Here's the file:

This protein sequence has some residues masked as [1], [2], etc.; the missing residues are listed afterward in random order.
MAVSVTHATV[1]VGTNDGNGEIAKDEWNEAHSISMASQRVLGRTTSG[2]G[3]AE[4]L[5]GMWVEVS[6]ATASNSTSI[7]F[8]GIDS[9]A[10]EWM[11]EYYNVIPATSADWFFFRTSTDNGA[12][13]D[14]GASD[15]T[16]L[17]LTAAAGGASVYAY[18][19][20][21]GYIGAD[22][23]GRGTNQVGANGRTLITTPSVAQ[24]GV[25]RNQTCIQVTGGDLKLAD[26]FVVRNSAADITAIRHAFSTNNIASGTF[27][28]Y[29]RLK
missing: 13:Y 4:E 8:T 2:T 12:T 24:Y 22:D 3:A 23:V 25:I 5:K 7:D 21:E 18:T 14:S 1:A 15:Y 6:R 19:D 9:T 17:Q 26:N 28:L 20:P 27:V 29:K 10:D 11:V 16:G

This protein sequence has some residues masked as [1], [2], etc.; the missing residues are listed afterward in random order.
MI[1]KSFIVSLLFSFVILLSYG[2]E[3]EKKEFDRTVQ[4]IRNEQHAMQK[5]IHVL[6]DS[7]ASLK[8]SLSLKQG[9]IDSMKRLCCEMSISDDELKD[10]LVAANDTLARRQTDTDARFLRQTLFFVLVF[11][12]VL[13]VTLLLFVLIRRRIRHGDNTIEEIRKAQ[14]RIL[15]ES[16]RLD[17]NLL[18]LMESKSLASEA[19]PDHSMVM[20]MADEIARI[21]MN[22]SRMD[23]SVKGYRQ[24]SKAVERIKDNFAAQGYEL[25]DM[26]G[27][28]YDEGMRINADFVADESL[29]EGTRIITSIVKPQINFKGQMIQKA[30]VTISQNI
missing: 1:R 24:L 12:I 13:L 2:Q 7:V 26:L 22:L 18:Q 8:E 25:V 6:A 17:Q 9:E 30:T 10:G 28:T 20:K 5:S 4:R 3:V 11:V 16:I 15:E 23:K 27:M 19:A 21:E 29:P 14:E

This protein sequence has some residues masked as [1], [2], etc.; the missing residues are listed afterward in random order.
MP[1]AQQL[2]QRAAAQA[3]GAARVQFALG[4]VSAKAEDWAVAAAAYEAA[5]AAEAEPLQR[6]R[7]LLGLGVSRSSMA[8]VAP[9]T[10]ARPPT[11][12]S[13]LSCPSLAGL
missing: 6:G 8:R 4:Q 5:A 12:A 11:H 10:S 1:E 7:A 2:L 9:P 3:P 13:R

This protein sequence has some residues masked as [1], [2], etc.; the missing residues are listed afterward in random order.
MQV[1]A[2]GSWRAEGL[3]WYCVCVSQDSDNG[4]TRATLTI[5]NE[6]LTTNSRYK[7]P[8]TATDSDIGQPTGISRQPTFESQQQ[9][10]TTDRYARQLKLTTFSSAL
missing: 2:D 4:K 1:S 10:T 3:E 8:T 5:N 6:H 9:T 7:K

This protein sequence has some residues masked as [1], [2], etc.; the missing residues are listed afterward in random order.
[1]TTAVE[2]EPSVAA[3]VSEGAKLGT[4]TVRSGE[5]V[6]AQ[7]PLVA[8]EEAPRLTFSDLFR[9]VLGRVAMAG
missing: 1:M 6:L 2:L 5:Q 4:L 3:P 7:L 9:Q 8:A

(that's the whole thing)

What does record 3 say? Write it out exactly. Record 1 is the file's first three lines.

This protein sequence has some residues masked as [1], [2], etc.; the missing residues are listed afterward in random order.
MP[1]AQQL[2]QRAAAQA[3]GAARVQFALG[4]VSAKAEDWAVAAAAYEAA[5]AAEAEPLQR[6]R[7]LLGLGVSRSSMA[8]VAP[9]T[10]ARPPT[11][12]S[13]LSCPSLAGL
missing: 6:G 8:R 4:Q 5:A 12:A 11:H 10:S 1:E 7:A 2:L 9:P 3:P 13:R